out of

Hot to Trot (March 14/16)

A justifiably notorious bomb, Hot to Trot follows Bobcat Goldthwait's Fred P. Chaney as he begins receiving valuable stock tips from a talking horse (voiced by John Candy) - much to the chagrin of Fred's evil, duplicitous stepfather (Dabney Coleman's Walter Sawyer). Hot to Trot is a high-concept comedy that never manages to live up to the potential of its broadly-conceived premise, as filmmaker Michael Dinner, for the most part, emphasizes eye-rolling instances of comedy over fairly important elements like character development and momentum - which ensures, naturally, that the whole thing remains unable to even fleetingly grab the viewer's interest. It's clear, too, that star Goldthwait's high-pitched, screechy shtick absolutely does not work in the context of a leading man, as the actor, who can be extremely funny in small doses, delivers a performance that quickly becomes the cinematic equivalent of nails on a chalkboard. The rampant silliness of Stephen Neigher, Hugo Gilbert, and Charlie Peters' screenplay ensures that Hot to Trot is ultimately likely to appeal solely to very small, very undemanding children, with the film, which has famously been disowned by Goldthwait himself, aimlessly stumbling about until it reaches its needlessly frenetic and thoroughly underwhelming conclusion.

out of

Madoff (March 16/16)

Madoff casts Richard Dreyfuss as the reviled title figure, a slick financier who was eventually revealed to have bilked over $50 billion from his various investors. Stretched over two nights (or a 165 minute running time), Madoff is clearly much, much longer than it needs or has any right to be and yet the movie remains surprisingly watchable from start to finish - with the film's mild success due almost entirely to Dreyfuss' consistently captivating turn as Bernie Madoff. (It doesn't hurt, either, that the supporting cast has been filled with talented performers, including Frank Whaley, Peter Scolari, Michael Rispoli, and Charles Grodin.) It's ultimately clear, however, that one of Madoff's most egregious failings is its inability to effectively explain its more complicated story elements, with scripter Ben Robbins' lackluster efforts at clearly spelling out exactly how Madoff's scheme worked compounded by his less-than-successful efforts at getting inside the central character's head (ie what, for example, was Madoff's endgame with this convoluted scam?) Madoff, in the end, stands as a fairly decent primer into the life of an obviously complicated individual, with the movie, buoyed by Raymond De Felitta solid direction and a smattering of top-notich performances, often faring better than one might've anticipated for a made-for-television production.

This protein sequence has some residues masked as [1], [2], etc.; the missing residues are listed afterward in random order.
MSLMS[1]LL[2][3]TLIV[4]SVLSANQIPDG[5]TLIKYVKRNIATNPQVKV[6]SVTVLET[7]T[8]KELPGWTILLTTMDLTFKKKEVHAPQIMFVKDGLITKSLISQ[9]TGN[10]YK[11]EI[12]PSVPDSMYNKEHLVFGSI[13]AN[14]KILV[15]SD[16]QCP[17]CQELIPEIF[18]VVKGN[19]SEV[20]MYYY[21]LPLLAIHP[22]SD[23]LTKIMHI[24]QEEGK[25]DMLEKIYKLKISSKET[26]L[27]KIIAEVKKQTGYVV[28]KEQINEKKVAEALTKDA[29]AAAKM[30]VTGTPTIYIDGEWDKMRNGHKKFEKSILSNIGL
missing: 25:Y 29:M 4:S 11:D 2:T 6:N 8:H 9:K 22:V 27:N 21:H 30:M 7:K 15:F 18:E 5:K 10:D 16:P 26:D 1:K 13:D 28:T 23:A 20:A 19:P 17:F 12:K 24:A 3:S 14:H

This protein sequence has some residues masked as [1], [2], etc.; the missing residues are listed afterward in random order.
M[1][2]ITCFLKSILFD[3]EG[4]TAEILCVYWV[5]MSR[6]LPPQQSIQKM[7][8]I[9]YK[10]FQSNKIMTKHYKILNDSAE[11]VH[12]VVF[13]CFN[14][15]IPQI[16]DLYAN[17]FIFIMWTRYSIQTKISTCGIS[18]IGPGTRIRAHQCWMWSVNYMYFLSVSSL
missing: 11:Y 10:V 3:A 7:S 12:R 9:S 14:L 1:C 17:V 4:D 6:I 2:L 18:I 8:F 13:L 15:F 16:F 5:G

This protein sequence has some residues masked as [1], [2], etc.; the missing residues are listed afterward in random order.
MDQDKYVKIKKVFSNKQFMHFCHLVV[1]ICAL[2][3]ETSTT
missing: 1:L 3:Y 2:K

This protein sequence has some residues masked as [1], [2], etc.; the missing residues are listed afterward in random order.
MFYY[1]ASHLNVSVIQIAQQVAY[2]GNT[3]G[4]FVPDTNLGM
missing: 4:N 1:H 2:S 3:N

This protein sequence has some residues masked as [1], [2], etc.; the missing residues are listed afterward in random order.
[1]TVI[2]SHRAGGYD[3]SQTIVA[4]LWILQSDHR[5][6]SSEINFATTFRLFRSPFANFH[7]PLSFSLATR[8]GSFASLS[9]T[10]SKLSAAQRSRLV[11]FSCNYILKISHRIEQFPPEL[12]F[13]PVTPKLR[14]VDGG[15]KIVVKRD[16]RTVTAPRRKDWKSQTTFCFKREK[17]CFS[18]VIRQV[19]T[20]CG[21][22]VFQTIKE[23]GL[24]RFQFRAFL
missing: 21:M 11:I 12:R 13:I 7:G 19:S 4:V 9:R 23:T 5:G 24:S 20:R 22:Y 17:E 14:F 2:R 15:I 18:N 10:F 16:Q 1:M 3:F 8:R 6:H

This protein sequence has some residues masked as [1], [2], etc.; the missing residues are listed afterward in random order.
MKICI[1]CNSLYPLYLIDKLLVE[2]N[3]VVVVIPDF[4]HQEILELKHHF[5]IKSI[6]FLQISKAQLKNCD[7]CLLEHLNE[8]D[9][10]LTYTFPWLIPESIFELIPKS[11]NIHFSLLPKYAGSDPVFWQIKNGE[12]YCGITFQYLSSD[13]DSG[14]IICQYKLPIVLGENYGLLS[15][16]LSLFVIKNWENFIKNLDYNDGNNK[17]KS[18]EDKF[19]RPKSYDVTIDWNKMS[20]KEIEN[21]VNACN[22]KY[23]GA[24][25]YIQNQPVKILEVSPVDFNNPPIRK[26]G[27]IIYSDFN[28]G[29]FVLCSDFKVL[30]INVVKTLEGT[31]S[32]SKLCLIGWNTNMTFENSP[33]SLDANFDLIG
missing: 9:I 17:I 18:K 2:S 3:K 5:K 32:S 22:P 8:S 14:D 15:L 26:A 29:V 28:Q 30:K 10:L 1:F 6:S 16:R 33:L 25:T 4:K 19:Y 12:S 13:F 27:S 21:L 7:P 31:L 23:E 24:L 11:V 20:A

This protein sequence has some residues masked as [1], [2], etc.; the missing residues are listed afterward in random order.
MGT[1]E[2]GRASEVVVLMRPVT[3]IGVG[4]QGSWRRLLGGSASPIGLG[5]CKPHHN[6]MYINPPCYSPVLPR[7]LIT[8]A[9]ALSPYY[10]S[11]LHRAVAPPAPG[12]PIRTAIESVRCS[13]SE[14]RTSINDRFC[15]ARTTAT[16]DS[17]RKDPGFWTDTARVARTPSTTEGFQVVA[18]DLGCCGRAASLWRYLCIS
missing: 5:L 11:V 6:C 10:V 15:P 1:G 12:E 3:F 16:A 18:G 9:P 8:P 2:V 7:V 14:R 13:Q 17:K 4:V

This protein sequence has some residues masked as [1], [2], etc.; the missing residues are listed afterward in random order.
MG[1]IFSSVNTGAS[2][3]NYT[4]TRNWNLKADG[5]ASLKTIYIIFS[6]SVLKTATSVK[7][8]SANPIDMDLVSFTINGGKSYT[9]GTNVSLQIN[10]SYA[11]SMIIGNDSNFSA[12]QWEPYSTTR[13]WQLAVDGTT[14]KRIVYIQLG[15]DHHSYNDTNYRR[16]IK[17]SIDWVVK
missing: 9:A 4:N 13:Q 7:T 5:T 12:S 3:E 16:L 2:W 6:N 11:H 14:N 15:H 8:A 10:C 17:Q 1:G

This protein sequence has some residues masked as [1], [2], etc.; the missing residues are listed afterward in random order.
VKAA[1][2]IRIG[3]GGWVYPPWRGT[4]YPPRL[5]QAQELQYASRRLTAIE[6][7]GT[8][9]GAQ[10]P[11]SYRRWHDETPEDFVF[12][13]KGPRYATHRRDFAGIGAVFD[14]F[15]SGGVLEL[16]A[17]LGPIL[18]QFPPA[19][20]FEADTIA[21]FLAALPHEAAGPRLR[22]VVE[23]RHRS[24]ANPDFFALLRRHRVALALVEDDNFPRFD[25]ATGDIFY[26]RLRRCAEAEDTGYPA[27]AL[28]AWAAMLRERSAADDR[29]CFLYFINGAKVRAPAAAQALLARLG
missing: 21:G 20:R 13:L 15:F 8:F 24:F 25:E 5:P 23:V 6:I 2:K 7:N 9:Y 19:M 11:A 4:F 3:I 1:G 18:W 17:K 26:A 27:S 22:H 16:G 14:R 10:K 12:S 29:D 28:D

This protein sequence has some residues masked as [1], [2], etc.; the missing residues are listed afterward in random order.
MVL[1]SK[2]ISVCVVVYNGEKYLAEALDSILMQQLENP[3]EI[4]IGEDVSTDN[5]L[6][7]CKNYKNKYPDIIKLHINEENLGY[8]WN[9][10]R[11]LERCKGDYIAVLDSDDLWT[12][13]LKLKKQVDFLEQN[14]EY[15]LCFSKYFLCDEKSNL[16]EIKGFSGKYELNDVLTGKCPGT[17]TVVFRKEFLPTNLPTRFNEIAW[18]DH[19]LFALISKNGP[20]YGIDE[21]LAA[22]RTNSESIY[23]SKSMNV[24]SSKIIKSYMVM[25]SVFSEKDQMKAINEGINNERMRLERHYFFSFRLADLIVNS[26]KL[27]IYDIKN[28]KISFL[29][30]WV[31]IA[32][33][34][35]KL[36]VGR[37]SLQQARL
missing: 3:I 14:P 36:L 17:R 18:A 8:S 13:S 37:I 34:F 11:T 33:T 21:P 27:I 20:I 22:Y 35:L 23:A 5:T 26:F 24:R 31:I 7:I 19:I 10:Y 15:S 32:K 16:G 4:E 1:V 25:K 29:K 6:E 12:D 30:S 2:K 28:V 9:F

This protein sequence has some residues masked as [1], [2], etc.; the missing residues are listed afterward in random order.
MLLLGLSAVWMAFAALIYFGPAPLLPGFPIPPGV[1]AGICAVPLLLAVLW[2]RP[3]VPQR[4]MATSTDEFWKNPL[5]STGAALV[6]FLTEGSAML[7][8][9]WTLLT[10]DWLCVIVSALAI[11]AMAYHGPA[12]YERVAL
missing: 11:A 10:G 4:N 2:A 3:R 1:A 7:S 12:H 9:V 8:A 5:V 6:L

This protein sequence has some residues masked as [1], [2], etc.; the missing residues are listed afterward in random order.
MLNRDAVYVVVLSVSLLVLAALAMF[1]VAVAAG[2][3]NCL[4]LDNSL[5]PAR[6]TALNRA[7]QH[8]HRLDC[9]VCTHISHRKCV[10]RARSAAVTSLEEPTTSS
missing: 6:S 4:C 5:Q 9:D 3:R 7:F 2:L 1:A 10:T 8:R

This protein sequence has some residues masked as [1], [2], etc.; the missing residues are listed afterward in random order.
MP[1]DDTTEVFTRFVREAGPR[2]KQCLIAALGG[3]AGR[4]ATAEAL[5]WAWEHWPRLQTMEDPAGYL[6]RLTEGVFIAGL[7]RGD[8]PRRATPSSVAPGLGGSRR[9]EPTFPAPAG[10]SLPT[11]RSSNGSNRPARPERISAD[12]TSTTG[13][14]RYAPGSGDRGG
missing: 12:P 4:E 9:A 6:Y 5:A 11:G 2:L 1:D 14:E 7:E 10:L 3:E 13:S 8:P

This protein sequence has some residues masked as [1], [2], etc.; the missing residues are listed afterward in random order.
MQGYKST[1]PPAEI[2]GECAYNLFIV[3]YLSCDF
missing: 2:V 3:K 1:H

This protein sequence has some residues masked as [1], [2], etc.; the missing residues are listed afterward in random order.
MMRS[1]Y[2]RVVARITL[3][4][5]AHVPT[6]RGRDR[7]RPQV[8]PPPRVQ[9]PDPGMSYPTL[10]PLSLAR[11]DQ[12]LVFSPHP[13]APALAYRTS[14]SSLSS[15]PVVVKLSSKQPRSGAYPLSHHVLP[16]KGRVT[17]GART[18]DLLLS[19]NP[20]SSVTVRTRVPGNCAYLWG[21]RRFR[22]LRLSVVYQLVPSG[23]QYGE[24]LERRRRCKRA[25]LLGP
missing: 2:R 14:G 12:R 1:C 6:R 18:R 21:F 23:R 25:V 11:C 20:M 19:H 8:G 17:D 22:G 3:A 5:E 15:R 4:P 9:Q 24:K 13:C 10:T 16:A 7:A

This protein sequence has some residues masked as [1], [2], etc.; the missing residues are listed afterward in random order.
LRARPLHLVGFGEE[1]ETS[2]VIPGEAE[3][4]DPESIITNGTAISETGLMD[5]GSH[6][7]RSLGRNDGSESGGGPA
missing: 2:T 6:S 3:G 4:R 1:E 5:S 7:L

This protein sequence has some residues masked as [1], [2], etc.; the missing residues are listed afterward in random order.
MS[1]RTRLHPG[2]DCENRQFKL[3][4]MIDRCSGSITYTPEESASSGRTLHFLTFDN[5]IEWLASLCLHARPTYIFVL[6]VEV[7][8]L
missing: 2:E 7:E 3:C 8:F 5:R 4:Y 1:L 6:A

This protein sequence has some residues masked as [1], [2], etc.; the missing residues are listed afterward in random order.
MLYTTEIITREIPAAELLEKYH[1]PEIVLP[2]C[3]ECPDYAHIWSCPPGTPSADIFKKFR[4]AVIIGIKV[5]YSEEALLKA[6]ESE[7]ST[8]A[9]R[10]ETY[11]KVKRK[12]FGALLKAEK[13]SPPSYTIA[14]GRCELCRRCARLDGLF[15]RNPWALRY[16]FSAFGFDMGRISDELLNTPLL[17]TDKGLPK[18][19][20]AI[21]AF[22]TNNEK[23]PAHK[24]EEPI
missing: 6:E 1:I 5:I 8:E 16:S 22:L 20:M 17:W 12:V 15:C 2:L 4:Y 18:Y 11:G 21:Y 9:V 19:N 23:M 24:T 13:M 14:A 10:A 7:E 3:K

out of

The Gallows (March 17/16)

A generic, laughably incompetent found-footage horror flick, The Gallows follows four bland teenagers (Reese Mishler's Reese Houser, Pfeifer Brown's Pfeifer Ross, Ryan Shoos' Ryan Shoos, and Cassidy Gifford's Cassidy Spilker) as they break into their high school one fateful night and subsequently find themselves being pursued by a vengeful ghost named Charlie Grimille. (The latter was accidentally killed during a stage production 20 years earlier and has, it seems, been lying in wait until now.) There's never a point at which The Gallows is able to separate itself from the multitude of similarly-themed endeavors that've been flooding multiplexes lately, with the movie's eye-rollingly predictable atmosphere compounded by an almost total lack of compelling attributes. It doesn't help, certainly, that the film's four protagonists are as one-dimensional and bland as one could possibly envision, with, in a far more problematic development, Mishler's man-behind-the-camera figure's alpha-male, uber-douchebag persona an intense annoyance virtually from the word go. The Gallows' run-of-the-mill vibe takes a steep turn for the worse once the characters realize they're being hunted, as directors Travis Cluff and Chris Lofing infuse the latter part of the proceedings with a disastrously incoherent feel - there's just so much shaky camerawork - that stymie one's efforts to comfortably discern what's going on or who's being killed. It's ultimately not a stretch to label The Gallows one of the worst films of its type to come around in quite some time, and it's rather shocking to learn the relatively reliable Blumhouse Productions label is behind its release.